Grant writing is a competitive process. Without the proper resources, staff, or expertise, faculty may struggle in gathering key funding that could benefit future research projects, and ultimately, promote innovative health discoveries.

University of Kentucky alumnus David Hongo, PhD, said grant writing can be particularly intimidating as an early-career investigator. He currently serves as faculty at Savannah State University, a historically Black college and university (HBCU), and possesses a strong interest in expanding his research capabilities so he can eventually lead his own laboratory and educate future scientists. To hone his grant-writing skills, he signed up for a workshop at UK.

Little did he know, his former mentor would be leading the call.

Brett Spear, PhD, professor of microbiology, immunology, and molecular genetics, co-directs a free program that aims to level the playing field by sharing UK’s strong research infrastructure with faculty at minority-serving institutions (MSIs). The program, called Interactive Mentoring to Enhance Research Skills (iMERS), provides virtual training, in-person workshops on UK’s campus and at outside institutions, and individual mentoring opportunities in which UK faculty help MSI faculty navigate the complex grant-writing process.

iMERS is an extension of the work started 20 years ago by Donald Frazier, PhD, professor of physiology and iMERS co-director. In 2018, UK received a five-year, $2 million grant from the National Institutes of Health (NIH) to continue this initiative.

Dr. Spear said the main goal of iMERS is to help faculty earn research funding, but the benefits stretch beyond that immediate objective. It could eventually lead to a diversified biomedical workforce.

“We have the resources here at UK that can help faculty at minority-serving institutions put a research grant together, put a budget together, know what is allowed, and what’s not allowed,” Dr. Spear said. “By having this research support, faculty can then provide their students with research opportunities. So it really is a feed-forward mechanism by giving these research opportunities to students. Then that might get them interested and excited about a career path that’s more research-oriented.”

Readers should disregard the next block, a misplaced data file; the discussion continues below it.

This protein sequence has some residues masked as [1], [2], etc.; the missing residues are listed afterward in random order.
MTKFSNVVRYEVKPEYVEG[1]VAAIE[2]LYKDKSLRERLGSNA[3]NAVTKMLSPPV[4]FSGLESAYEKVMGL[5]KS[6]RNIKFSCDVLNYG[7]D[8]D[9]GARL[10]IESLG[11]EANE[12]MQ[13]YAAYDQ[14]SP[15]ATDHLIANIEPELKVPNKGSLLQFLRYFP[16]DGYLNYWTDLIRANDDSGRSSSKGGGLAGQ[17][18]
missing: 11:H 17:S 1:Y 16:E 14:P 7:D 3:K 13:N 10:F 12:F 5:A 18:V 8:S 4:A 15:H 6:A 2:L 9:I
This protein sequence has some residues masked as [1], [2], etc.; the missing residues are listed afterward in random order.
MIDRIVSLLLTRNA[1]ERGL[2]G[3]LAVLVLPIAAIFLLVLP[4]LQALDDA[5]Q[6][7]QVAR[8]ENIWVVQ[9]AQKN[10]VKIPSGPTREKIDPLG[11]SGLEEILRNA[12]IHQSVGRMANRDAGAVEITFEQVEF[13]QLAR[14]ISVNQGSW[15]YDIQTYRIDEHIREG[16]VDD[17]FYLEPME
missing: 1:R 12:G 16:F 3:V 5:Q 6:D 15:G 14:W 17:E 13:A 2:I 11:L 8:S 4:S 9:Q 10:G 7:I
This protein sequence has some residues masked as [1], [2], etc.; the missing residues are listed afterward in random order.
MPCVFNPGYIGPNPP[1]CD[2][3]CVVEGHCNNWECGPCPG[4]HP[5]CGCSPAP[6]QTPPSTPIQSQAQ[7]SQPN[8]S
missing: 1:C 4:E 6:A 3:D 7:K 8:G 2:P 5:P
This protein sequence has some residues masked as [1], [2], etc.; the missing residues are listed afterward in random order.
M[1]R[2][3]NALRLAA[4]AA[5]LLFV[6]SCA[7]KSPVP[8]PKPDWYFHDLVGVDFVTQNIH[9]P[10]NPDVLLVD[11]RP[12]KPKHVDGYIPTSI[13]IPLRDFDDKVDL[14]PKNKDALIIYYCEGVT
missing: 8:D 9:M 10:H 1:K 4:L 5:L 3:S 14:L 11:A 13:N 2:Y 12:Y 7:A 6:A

Minority-serving institutions in higher education include HBCUs, Hispanic-serving institutions, and tribal colleges and universities. So far, iMERS leadership has traveled to MSIs like Florida A&M, the University of Texas Rio Grande Valley, the City University of New York, University of the Pacific, and the University of Puerto Rico to provide in-person mentoring. In response to COVID-19, the program also has hosted multiple-day virtual workshops involving participants from across the nation, including Dr. Hongo.

The iMERS program receives support from the UK Proposal Development Office (PDO). PDO staff hold key roles as iMERS workshop trainers and serve as proposal specialists available for guidance. The PDO has provided leadership and active support to numerous complex grant-funded programs, including some of UK’s largest and most prominent awards.

PDO Executive Director Kathy Grzech, MA, says the outreach focus of iMERS is “at the heart of the work” that PDO does at UK for the research community.

“One of the things that makes this such an enjoyable experience is to get to work with investigators and to be a small part of moving the research forward,” Grzech said. “All of us are excited. We know research succeeds by including all different perspectives.”

Dr. Hongo said that after attending his first virtual iMERS workshop, he feels more prepared to frame his research statements and effectively collaborate with peers and mentors. Through their surprise reconnection, he and Dr. Spear also have restored their mentor/mentee partnership, so Dr. Hongo knows he has someone to rely on.

“iMERS is a great resource for helping new, upcoming faculty,” Dr. Hongo said.


For more information about iMERS, visit:

For more information about the PDO, visit:


For faculty at Minority Serving Institutions (MSIs) challenged to find the time, staff, or expertise to pursue NIH funding for their scientific research, iMERS offers a path toward grant writing success. Our free program shortens the learning curve by sharing best practices through presentations, workshops, and faculty mentoring that guide participants step-by-step through the complex NIH funding process. Encouraging faculty to actively engage in research enriches the curriculum and motivates minority students to pursue careers in science for a more diversified biomedical workforce.

Located at the University of Kentucky, iMERS is NIH-funded and supported by a team of industry experts who have served underrepresented students and institutions nationwide since 1998.